Soviet Politburo: unofficial minutes (excerpt)
Thursday 13 Apr 1989
[Misdated ‘1988’ in original document]
The Results of Gorbachev’s Visit to Great Britain
I like the independence of Thatcher. With her it’s possible to talk about whatever you’d like. And she understands everything. And she is reliable. Each time we very sharply disagree about nuclear weapons. She has to defend herself. She feels shaky [lit., deficient] in her position.
In Europe and in America people consider that she’s overdoing her attempt to become the leader of the West. Both Bush and Kohl saw these ambitions of hers and regard her with some scepticism. Talking to her is always interesting. She herself strikes up a direct, lively conversation. And she realistically grasps the situation that our perestroika has created in the world. She doesn't hide the fact that “they need” perestroyka [editor's note: text implies this means perestroyka "in the West"]. That’s why minds are changing [turning] here [editor's note: again, perestroyka in the West] . She is afraid that the process of perestroika [in Russia] might be disrupted. And this means disrupting the process of creating peaceful, realistic relations in Europe and the world.
I went to see the Queen. A lively conversation. She is a calm and good person. Nikolai II’s first cousin once removed was her father. She continues to call Leningrad ‘ St. Petersburg’. She doesn't rule out visiting us.
She [MT] and I talked behind the table. She paid attention to the intrigues between the GDR and FRG and advised us not to go along with them. She said in May I will meet Bush, and I will tell him the same. When you talk to her, she takes seriously the difficulties involved in perestroika. She reassures you, citing her own experience. She says, “my “perestroika’ took 6-7 years”. She chuckles. “So here we have Thatcher, and you have Gorbachev. And in each case - perestroika”. But, she says, “your politics have got ahead of your economics. Hurry up!”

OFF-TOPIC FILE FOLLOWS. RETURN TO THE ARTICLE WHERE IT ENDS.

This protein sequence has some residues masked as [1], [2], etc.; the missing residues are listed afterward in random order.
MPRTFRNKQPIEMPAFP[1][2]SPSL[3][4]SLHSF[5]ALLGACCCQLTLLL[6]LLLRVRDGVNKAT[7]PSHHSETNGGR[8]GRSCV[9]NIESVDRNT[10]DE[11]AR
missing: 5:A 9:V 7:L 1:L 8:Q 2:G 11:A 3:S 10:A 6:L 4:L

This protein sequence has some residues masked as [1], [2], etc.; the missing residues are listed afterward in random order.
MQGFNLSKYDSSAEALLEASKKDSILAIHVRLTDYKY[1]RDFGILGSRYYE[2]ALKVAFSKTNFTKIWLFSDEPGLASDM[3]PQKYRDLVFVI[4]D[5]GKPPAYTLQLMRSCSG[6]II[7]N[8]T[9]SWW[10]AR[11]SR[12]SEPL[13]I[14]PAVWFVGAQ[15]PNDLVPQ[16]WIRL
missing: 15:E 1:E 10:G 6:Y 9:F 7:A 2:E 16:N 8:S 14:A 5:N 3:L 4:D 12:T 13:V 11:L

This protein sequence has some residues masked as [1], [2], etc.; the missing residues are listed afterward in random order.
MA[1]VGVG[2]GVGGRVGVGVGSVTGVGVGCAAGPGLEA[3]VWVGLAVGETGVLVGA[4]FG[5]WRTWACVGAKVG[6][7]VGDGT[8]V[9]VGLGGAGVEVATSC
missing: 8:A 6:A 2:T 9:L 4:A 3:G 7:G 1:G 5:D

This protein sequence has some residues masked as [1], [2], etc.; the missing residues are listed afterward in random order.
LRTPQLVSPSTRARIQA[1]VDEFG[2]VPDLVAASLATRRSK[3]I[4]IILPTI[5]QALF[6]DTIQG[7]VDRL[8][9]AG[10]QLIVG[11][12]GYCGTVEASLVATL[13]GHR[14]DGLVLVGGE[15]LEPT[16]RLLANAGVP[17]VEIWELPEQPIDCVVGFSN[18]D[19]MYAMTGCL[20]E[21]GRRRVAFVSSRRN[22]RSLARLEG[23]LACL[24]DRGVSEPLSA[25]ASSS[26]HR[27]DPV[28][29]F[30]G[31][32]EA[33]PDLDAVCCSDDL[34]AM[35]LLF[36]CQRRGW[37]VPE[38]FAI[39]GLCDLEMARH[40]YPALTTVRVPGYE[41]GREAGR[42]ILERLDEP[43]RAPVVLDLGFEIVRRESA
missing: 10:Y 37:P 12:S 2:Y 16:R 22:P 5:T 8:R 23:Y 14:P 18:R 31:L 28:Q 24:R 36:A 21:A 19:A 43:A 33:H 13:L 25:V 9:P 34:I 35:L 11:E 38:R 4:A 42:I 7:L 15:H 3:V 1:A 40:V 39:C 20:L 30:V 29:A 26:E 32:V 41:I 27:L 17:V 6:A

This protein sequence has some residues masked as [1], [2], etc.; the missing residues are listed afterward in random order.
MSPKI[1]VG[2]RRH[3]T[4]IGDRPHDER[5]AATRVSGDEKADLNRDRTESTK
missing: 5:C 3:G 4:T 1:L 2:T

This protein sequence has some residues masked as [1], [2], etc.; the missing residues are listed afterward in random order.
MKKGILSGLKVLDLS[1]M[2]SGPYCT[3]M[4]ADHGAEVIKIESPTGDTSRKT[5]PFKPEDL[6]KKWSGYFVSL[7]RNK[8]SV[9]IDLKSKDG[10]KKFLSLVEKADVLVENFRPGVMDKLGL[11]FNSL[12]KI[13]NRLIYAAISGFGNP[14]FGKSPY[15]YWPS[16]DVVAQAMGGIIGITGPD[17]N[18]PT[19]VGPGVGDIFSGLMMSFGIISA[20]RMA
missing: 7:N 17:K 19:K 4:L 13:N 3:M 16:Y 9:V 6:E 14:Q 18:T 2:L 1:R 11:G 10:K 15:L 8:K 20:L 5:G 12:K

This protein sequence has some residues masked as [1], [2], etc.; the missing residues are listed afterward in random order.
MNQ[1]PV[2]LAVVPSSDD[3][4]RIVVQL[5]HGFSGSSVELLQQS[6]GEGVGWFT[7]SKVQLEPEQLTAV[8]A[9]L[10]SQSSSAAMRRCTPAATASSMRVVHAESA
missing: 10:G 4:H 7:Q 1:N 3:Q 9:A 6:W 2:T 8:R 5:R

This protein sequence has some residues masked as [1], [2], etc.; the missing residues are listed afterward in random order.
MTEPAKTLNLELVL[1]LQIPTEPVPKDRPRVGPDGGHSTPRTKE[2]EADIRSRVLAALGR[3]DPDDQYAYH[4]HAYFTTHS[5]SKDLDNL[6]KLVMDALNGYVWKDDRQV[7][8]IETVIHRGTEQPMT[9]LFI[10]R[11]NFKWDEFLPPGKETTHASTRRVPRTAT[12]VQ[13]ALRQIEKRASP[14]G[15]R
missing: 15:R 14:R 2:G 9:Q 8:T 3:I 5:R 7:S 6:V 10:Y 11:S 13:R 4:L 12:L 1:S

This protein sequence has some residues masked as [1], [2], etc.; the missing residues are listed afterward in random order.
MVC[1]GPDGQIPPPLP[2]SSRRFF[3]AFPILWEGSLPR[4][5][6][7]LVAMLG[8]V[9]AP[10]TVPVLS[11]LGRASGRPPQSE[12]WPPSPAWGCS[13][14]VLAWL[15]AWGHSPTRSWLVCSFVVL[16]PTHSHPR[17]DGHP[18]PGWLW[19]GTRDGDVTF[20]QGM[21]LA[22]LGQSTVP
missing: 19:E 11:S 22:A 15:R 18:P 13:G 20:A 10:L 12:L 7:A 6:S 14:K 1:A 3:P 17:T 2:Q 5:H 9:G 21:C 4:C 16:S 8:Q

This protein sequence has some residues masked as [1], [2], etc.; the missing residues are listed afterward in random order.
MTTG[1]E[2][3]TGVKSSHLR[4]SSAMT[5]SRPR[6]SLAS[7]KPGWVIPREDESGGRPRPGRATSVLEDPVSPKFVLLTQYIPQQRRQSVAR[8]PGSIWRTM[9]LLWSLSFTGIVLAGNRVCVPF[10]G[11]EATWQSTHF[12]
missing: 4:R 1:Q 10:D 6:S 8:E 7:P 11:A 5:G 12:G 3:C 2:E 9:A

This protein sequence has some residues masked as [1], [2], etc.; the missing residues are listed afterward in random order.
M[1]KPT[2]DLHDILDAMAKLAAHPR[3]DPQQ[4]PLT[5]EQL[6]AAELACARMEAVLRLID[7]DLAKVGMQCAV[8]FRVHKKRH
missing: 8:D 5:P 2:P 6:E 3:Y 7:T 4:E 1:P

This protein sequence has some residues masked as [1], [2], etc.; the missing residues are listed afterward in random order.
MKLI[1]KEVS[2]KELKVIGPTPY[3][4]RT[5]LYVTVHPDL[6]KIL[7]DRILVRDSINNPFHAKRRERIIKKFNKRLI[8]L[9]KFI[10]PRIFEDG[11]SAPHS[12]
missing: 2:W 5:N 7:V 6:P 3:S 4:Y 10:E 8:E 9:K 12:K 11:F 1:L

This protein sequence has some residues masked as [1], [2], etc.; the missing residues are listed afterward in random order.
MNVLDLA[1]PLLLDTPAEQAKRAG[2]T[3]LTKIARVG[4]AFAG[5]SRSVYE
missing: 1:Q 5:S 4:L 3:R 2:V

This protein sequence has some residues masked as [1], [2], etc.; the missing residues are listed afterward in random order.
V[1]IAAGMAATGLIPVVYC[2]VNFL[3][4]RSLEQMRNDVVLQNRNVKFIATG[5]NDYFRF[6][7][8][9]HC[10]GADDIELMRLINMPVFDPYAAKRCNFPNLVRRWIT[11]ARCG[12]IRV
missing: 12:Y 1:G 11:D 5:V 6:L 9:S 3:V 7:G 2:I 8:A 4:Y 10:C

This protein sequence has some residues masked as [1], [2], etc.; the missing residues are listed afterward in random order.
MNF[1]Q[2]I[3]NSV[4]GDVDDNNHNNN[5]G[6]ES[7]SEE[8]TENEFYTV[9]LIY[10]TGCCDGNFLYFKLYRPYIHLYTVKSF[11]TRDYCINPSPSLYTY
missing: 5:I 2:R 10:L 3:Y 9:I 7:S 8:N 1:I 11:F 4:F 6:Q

She'd like to come visit us again.
I think some little movements will now take place. Contact with her is important. And, I repeat, she stands by her positions on nuclear deterrence, but not very firmly. Although, she told me, by the way, “I'll go at the next election”.
With Northern Ireland, she has a real headache. I, of course, manoeuvred her from their politics there to our position. She understood it and said to me, “I know that you also have a headache about the future of the USSR”.
Results of the Soviet-Irish Summit Negotiations
Gorbachev: At the airport, we met with the Prime Minister [Charles Haughey]. Such a nice and friendly meeting! And even in an hour it was clear we could do so much, just by being attentive to this little country.